From the now endangered bumblebee to expanding the food movement here are the stories the Edible editors are reading this week.
NPR writes that the U.S. is putting bumblebees on the endangered species list:
“The protected status, which goes into effect on Feb.
10, includes requirements for federal protections and the development of a recovery plan. It also means that states with habitats for this species are eligible for federal funds.”
Also at NPR, a look at how the idea of food as medicine has gone mainstream:
“Nadeau is part of a small revolution brewing across California. The food-as-medicine movement has been around for decades, but it’s making inroads as physicians and medical institutions make food a formal part of treatment, rather than relying solely on medications. By prescribing nutritional changes or launching programs such as ‘Shop with Your Doc,’ they’re trying to prevent, limit or even reverse disease by changing what patients eat.”
Alternet reports on the sad and scary state of modern industrial dairy agriculture (spoiler: Buy organic):
“It all begins with dairy farm economics. The more milk produced, the bigger the glut and the lower the prices. But the lower the prices, the more milk the farmer needs to produce to try and make money. And around and around it goes, with the dairy cow taking the brunt of the push to produce more and more milk. They are, after all, doing the producing.”
Houstonia Magazine tells its readers where to find New York City’s original cuisine (Did they miss your favorite? Tell us in the comments):
“Many foods we see on restaurant menus today as well as fast food options were created by New York chefs and food entrepreneurs over the last century—and many are still served at the very places they first came from. Some of the origins are lost forever, but there’s enough documented venues on the list to keep you busy if you’re in New York for a few days.”
Civil Eats has an important message for how to apply lessons of the food movement to preserving democracy:
“How can the food movement best navigate this treacherous new environment? Two years ago, we outlined the need for a national food policy, a critical yardstick in determining whether legislation helps or harms farmers, eaters, the land, animals, and more. This remains an important long-term goal, but right now the most pressing work is to join forces with other progressive groups in a more immediate cause: protecting the disadvantaged and defending democracy. So it is the recent minimum wage victories, spurred by the Fight for $15—an alliance of workers, labor unionists (specifically, the Service Employees International Union), immigrants’ and women’s rights advocates, and the Food Chain Workers Alliance—that should point the way forward.”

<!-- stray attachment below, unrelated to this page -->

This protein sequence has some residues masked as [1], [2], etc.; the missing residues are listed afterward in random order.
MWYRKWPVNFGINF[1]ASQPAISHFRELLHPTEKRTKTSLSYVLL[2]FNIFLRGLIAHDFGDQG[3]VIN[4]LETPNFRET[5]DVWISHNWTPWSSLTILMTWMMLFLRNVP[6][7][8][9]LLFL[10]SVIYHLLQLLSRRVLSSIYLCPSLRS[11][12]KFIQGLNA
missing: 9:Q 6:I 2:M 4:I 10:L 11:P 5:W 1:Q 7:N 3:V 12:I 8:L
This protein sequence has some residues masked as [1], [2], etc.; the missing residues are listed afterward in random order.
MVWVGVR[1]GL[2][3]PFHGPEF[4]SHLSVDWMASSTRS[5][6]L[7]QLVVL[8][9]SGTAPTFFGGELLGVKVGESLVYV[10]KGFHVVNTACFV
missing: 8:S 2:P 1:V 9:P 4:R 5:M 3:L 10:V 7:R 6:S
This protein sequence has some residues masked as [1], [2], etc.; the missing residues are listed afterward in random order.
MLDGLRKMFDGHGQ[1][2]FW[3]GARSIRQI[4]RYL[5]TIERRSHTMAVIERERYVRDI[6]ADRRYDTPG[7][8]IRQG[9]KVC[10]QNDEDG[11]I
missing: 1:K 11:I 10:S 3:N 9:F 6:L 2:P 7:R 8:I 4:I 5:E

The Guardian reports on how why parts of the U.S. are heating up faster than the rest of the world:
“The authors expect the Northeast US will warm 50% faster than the planet as a whole. They also find that the United States will reach a 2 degree Celsius warming 10–20 years before the globe as a whole.”
The rise of processed food in Latin America has led to increased obesity, according to Reuters:
“That has occurred partly as economic growth, increased urbanization, higher average incomes and the region’s integration into international markets have reduced the consumption of traditionally prepared food and raised that of ultra-processed products, the report said.”
Recode looks at robot food delivery services:
“The six-wheeled robots are a little under two feet tall, weigh about 40 pounds empty and travel four miles per hour — walking speed. The idea is that one day soon these autonomous rovers will share sidewalk space with pedestrians on their own, but for now they’ll be accompanied by handlers — people walking alongside each robot as it makes its deliveries. The handlers will take notes on how well Starship’s robots perform and intervene if something goes wrong.”
While Fast Company asks if a restaurant succeed if it’s delivery-only:
“Not having an actual storefront means Green Summit can switch menus rapidly. Schatzberg mentioned, for instance, that the company quickly dropped a Middle Eastern concept for midtown Manhattan after encountering lower-than-expected sales.
It also means more versatility in the food they can offer. Similar or identical menu items show up across many of Green Summit’s online storefronts, and largely hews to a template of delivery-friendly dishes like salads, sandwiches, and grain bowls.”